Hey Stranger, Help Me Start a Business
Funding the next wave of food start-ups
By Roxanne Webber
While stuck inside their New York City apartment last winter, Caroline Mak and her boyfriend, Antonio Ramos, were craving a ginger beer and decided to try making one at home. Soon they were fooling around with experimental soda flavors like grapefruit-jalapeño-honey and cucumber-lime–sea salt and testing them out on friends. After realizing the sodas were legitimately good, they decided to see if they could take their business pro.
The Brooklyn Flea (the go-to place in New York for vendors in the new cottage food economy) gave them a spot. And so they found themselves with a business opportunity and no capital or commercial equipment. They hustled to
find a way to raise money, says Mak. Which is where Kickstarter came in.
Similar to the microfinancing idea behind websites such as Kiva.org, “crowdfunding” sites like Kickstarter and IndieGoGo allow people to pledge any amount of money, small or large, to help fund someone’s soda business, art project, film, or other creative endeavor. Over time, tens or hundreds of small pledges become enough to fund the business. It’s an alternative way of raising start-up capital that is becoming popular with young entrepreneurs, who have well-established online social networks. “The economy definitely affected our decision [to try Kickstarter], because I lost my primary job last year,” says Mak. “We were both under 30; we weren’t the best of candidates for a business loan. But I also liked the DIY aspect of it.”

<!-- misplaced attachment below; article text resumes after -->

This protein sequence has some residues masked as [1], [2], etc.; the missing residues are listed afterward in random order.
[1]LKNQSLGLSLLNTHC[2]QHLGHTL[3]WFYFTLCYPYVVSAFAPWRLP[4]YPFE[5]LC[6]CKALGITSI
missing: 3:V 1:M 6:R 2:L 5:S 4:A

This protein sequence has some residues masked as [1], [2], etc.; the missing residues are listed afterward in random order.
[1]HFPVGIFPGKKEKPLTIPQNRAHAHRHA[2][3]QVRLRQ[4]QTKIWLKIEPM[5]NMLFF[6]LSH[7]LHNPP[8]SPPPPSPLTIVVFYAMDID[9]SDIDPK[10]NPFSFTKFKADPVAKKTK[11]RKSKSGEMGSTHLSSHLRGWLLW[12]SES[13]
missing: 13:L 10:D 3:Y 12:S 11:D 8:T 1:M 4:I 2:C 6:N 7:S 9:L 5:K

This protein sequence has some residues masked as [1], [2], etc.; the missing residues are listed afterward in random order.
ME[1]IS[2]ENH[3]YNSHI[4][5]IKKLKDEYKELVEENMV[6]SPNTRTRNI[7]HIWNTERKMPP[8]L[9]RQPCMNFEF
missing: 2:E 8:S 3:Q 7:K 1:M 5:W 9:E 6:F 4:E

Mak and Ramos emailed their proposal for Brooklyn Soda Works to Kickstarter, and within a day their project was approved. They posted a mission statement that outlined how the funds they raised on Kickstarter would be spent (“an industrial juicer, kegs, CO2 tanks, regulators and a freezer”), and defined the “rewards” for funders: People who pledged $10 or more would receive a coupon for two free sodas; $25 or more would get four sodas or a tote bag and a soda-flavor-themed mix CD (root beer is bluesy, ginger lemon is summery tunes, etc.); $50 or more, a tote bag, the mix CD, four sodas, and a hand-printed recipe card. They had a target of $1,500 and 40 days to meet the goal—Kickstarter runs on an all-or-nothing model. Meet (or exceed) your goal and you get the money. Don’t meet it, get nothing, move on. Sponsors are only charged when and if the goal is met.
THE MASSES LOVE FOOD
Kickstarter launched over a year ago. While it is intended to fund any sort of business, food projects do especially well, says Yancey Strickler, one of the site’s cofounders, succeeding 66 percent of the time, when the site average is about 50 percent. “It is the category we are most excited about,” he says. “It’s something we can all experience and understand.”